Stories of school resegregation are common these days, but the historian Pamela Grundy didn’t think she would she would end up telling one. In 1998, Grundy decided to write a book about school integration in her city of Charlotte, North Carolina, particularly at historically black West Charlotte High. “It was at a time when political and cultural rhetoric was shifting to the failures of desegregation,” she says. “I wanted to think about what desegregation did accomplish, and tell the story of a successful integrated school.”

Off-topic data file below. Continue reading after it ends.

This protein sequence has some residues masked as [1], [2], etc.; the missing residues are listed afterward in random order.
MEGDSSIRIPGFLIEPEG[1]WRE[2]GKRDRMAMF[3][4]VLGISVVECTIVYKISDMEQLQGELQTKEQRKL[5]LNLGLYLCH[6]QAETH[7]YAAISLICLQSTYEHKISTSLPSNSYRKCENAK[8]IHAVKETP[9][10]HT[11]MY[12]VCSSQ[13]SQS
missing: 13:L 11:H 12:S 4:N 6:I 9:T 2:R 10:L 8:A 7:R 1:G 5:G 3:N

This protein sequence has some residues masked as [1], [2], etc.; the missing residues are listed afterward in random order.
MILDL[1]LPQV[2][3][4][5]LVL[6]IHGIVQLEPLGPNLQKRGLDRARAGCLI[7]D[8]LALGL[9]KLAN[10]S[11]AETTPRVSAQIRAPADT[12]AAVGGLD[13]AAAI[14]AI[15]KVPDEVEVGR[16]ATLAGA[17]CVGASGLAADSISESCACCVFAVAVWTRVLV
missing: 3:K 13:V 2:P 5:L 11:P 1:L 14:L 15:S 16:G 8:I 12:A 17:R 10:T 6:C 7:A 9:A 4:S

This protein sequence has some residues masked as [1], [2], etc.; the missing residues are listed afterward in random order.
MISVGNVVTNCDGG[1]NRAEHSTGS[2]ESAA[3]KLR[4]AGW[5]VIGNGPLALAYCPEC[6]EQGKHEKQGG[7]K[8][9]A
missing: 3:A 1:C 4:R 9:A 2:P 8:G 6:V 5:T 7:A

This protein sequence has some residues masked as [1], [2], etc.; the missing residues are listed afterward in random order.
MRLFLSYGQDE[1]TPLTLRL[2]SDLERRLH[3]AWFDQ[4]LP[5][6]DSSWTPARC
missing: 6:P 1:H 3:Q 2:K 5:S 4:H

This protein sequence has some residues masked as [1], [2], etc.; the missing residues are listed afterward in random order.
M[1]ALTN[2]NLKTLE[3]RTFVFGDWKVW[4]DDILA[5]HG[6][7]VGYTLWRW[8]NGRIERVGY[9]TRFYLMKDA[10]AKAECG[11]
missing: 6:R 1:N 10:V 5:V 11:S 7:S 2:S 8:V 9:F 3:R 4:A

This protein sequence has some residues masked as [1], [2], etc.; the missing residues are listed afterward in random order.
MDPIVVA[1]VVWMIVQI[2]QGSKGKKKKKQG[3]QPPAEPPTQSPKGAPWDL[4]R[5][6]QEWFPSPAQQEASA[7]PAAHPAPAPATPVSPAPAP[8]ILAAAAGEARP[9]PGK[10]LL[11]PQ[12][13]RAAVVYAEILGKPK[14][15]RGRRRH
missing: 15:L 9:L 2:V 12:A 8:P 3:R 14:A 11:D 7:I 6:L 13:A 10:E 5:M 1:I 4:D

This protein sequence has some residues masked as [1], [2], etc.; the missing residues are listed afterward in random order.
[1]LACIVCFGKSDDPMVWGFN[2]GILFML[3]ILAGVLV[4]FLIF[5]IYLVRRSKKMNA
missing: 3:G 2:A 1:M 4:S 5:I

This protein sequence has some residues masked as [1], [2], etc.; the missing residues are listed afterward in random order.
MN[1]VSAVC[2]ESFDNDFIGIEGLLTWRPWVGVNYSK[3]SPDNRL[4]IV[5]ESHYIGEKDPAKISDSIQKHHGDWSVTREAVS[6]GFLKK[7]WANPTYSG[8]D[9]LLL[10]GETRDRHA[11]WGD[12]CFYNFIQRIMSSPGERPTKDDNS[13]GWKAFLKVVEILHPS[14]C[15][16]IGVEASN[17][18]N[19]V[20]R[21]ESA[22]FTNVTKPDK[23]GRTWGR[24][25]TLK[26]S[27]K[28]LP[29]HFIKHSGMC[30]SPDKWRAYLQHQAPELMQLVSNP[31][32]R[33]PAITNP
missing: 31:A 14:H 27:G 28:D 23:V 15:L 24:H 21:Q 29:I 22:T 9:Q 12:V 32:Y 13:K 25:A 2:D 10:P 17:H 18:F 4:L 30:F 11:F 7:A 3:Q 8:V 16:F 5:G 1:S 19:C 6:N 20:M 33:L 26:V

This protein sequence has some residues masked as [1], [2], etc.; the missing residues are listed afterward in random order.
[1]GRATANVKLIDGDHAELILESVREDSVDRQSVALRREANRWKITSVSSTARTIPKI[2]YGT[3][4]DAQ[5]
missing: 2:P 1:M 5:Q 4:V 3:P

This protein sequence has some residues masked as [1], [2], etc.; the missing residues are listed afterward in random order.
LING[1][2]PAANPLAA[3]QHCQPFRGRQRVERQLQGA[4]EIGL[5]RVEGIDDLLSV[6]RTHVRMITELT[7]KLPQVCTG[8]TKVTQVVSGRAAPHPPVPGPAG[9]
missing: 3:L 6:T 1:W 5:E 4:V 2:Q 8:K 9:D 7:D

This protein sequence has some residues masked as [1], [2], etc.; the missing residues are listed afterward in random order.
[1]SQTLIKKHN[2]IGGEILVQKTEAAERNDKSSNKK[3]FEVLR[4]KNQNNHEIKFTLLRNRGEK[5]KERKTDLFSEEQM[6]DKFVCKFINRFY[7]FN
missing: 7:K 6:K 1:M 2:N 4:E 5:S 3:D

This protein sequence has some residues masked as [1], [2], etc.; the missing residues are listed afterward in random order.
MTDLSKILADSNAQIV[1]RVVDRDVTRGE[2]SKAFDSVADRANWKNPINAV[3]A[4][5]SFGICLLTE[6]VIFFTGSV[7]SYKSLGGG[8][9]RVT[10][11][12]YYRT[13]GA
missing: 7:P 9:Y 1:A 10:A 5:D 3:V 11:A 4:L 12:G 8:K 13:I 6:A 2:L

From the mid-1970s until the early 1990s, Charlotte was the most desegregated major school system in the country, and West Charlotte High School was its flagship. A 1969 federal ruling mandated that each Charlotte school’s student body be 70 percent white and 30 percent black, to match the system-wide demographic.